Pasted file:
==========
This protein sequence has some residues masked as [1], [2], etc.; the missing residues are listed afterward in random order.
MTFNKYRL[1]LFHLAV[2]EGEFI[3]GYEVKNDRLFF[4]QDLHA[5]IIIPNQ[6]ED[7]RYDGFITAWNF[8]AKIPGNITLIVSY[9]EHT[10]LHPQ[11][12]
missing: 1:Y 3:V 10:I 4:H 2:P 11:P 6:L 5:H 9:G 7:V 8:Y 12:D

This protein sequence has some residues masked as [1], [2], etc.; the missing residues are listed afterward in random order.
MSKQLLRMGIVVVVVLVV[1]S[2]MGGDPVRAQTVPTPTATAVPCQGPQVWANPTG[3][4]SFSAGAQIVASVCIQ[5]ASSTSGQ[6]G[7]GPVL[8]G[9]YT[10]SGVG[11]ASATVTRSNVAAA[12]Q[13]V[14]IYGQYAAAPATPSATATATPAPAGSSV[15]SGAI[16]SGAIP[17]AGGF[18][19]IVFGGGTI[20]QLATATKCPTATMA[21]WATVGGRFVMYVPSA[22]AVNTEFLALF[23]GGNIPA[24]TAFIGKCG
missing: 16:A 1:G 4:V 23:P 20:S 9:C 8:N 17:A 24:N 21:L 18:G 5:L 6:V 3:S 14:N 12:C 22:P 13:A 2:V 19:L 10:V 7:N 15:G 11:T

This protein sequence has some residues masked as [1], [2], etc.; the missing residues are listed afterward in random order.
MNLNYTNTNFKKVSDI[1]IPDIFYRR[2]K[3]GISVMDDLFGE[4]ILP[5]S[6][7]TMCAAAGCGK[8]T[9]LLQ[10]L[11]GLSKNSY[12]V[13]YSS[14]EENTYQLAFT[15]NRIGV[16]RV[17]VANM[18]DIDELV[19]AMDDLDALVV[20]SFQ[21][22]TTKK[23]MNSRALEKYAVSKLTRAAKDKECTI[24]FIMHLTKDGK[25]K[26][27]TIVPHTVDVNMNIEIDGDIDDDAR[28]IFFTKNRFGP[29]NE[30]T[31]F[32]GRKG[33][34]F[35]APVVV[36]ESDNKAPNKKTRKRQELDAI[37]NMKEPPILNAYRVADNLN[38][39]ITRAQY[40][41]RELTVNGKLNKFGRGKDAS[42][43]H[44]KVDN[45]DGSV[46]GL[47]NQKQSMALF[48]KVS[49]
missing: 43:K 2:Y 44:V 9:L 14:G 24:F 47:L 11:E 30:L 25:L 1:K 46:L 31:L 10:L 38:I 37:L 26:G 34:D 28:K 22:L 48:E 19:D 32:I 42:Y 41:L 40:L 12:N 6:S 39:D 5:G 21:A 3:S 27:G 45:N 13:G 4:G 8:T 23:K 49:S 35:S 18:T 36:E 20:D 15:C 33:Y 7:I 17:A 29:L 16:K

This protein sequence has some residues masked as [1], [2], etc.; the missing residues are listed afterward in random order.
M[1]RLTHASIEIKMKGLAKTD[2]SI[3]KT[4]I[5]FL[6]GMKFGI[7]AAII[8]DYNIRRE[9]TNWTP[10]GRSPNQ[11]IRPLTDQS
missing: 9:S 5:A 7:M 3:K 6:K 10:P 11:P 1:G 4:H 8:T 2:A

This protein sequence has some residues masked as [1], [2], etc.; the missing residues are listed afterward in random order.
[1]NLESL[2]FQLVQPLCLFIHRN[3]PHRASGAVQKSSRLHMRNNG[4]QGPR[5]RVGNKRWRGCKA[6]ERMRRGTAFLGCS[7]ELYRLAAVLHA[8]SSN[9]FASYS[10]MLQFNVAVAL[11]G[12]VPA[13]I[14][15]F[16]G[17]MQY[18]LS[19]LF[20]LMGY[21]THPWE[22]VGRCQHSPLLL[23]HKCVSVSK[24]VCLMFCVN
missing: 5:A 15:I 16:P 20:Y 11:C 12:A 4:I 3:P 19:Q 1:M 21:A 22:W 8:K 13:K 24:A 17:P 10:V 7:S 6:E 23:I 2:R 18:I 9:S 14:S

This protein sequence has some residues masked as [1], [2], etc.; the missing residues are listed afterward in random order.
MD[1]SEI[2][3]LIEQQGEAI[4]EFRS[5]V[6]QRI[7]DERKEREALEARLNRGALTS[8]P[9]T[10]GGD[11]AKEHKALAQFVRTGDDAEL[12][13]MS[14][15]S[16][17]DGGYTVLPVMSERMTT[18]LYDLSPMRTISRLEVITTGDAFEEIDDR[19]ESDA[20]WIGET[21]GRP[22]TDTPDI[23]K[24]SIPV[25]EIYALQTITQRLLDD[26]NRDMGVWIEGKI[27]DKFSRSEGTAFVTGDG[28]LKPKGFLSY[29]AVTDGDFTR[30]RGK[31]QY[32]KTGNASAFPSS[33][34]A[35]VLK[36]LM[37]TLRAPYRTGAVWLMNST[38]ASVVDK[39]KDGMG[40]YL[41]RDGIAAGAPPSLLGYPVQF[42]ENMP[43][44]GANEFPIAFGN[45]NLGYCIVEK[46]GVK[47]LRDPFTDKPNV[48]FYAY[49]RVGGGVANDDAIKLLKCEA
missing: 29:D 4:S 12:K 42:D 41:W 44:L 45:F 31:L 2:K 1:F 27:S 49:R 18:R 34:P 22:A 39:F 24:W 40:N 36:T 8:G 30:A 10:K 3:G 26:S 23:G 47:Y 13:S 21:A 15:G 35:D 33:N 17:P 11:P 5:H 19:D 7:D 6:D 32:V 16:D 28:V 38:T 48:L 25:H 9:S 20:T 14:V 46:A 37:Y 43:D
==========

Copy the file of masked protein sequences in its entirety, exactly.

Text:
This protein sequence has some residues masked as [1], [2], etc.; the missing residues are listed afterward in random order.
MTFNKYRL[1]LFHLAV[2]EGEFI[3]GYEVKNDRLFF[4]QDLHA[5]IIIPNQ[6]ED[7]RYDGFITAWNF[8]AKIPGNITLIVSY[9]EHT[10]LHPQ[11][12]
missing: 1:Y 3:V 10:I 4:H 2:P 11:P 6:L 5:H 9:G 7:V 8:Y 12:D

This protein sequence has some residues masked as [1], [2], etc.; the missing residues are listed afterward in random order.
MSKQLLRMGIVVVVVLVV[1]S[2]MGGDPVRAQTVPTPTATAVPCQGPQVWANPTG[3][4]SFSAGAQIVASVCIQ[5]ASSTSGQ[6]G[7]GPVL[8]G[9]YT[10]SGVG[11]ASATVTRSNVAAA[12]Q[13]V[14]IYGQYAAAPATPSATATATPAPAGSSV[15]SGAI[16]SGAIP[17]AGGF[18][19]IVFGGGTI[20]QLATATKCPTATMA[21]WATVGGRFVMYVPSA[22]AVNTEFLALF[23]GGNIPA[24]TAFIGKCG
missing: 16:A 1:G 4:V 23:P 20:S 9:C 8:N 17:A 24:N 21:L 18:G 5:L 6:V 3:S 14:N 12:C 22:P 13:A 2:V 19:L 10:V 7:N 15:G 11:T

This protein sequence has some residues masked as [1], [2], etc.; the missing residues are listed afterward in random order.
MNLNYTNTNFKKVSDI[1]IPDIFYRR[2]K[3]GISVMDDLFGE[4]ILP[5]S[6][7]TMCAAAGCGK[8]T[9]LLQ[10]L[11]GLSKNSY[12]V[13]YSS[14]EENTYQLAFT[15]NRIGV[16]RV[17]VANM[18]DIDELV[19]AMDDLDALVV[20]SFQ[21][22]TTKK[23]MNSRALEKYAVSKLTRAAKDKECTI[24]FIMHLTKDGK[25]K[26][27]TIVPHTVDVNMNIEIDGDIDDDAR[28]IFFTKNRFGP[29]NE[30]T[31]F[32]GRKG[33][34]F[35]APVVV[36]ESDNKAPNKKTRKRQELDAI[37]NMKEPPILNAYRVADNLN[38][39]ITRAQY[40][41]RELTVNGKLNKFGRGKDAS[42][43]H[44]KVDN[45]DGSV[46]GL[47]NQKQSMALF[48]KVS[49]
missing: 43:K 2:Y 44:V 9:L 14:G 24:F 47:L 11:E 30:L 25:L 1:K 46:L 31:L 10:L 38:I 37:L 26:G 34:D 28:K 22:L 48:E 19:D 32:I 42:Y 41:L 40:L 12:N 6:S 39:D 5:G 21:A 3:S 27:G 45:N 13:G 4:G 8:T 23:K 49:S 35:S 18:T 36:E 20:D 15:C 33:Y 7:I 17:A 29:L 16:K

This protein sequence has some residues masked as [1], [2], etc.; the missing residues are listed afterward in random order.
M[1]RLTHASIEIKMKGLAKTD[2]SI[3]KT[4]I[5]FL[6]GMKFGI[7]AAII[8]DYNIRRE[9]TNWTP[10]GRSPNQ[11]IRPLTDQS
missing: 9:S 5:A 7:M 3:K 6:K 10:P 11:P 1:G 4:H 8:T 2:A

This protein sequence has some residues masked as [1], [2], etc.; the missing residues are listed afterward in random order.
[1]NLESL[2]FQLVQPLCLFIHRN[3]PHRASGAVQKSSRLHMRNNG[4]QGPR[5]RVGNKRWRGCKA[6]ERMRRGTAFLGCS[7]ELYRLAAVLHA[8]SSN[9]FASYS[10]MLQFNVAVAL[11]G[12]VPA[13]I[14][15]F[16]G[17]MQY[18]LS[19]LF[20]LMGY[21]THPWE[22]VGRCQHSPLLL[23]HKCVSVSK[24]VCLMFCVN
missing: 5:A 15:I 16:P 20:Y 11:C 12:A 4:I 3:P 19:Q 1:M 21:A 22:W 8:K 13:K 24:A 17:P 10:V 7:S 6:E 23:I 2:R 18:I 9:S 14:S

This protein sequence has some residues masked as [1], [2], etc.; the missing residues are listed afterward in random order.
MD[1]SEI[2][3]LIEQQGEAI[4]EFRS[5]V[6]QRI[7]DERKEREALEARLNRGALTS[8]P[9]T[10]GGD[11]AKEHKALAQFVRTGDDAEL[12][13]MS[14][15]S[16][17]DGGYTVLPVMSERMTT[18]LYDLSPMRTISRLEVITTGDAFEEIDDR[19]ESDA[20]WIGET[21]GRP[22]TDTPDI[23]K[24]SIPV[25]EIYALQTITQRLLDD[26]NRDMGVWIEGKI[27]DKFSRSEGTAFVTGDG[28]LKPKGFLSY[29]AVTDGDFTR[30]RGK[31]QY[32]KTGNASAFPSS[33][34]A[35]VLK[36]LM[37]TLRAPYRTGAVWLMNST[38]ASVVDK[39]KDGMG[40]YL[41]RDGIAAGAPPSLLGYPVQF[42]ENMP[43][44]GANEFPIAFGN[45]NLGYCIVEK[46]GVK[47]LRDPFTDKPNV[48]FYAY[49]RVGGGVANDDAIKLLKCEA
missing: 29:D 4:S 12:K 42:D 41:W 44:L 45:F 31:L 2:K 1:F 27:S 49:R 18:R 34:P 22:A 39:F 24:W 40:N 36:T 8:G 30:A 10:K 3:G 26:S 23:G 47:Y 13:S 21:A 15:G 35:D 33:N 17:P 11:P 5:H 19:D 7:D 6:D 32:V 16:D 28:V 38:T 48:L 25:H 9:S 20:T 14:V 46:A 37:Y 43:D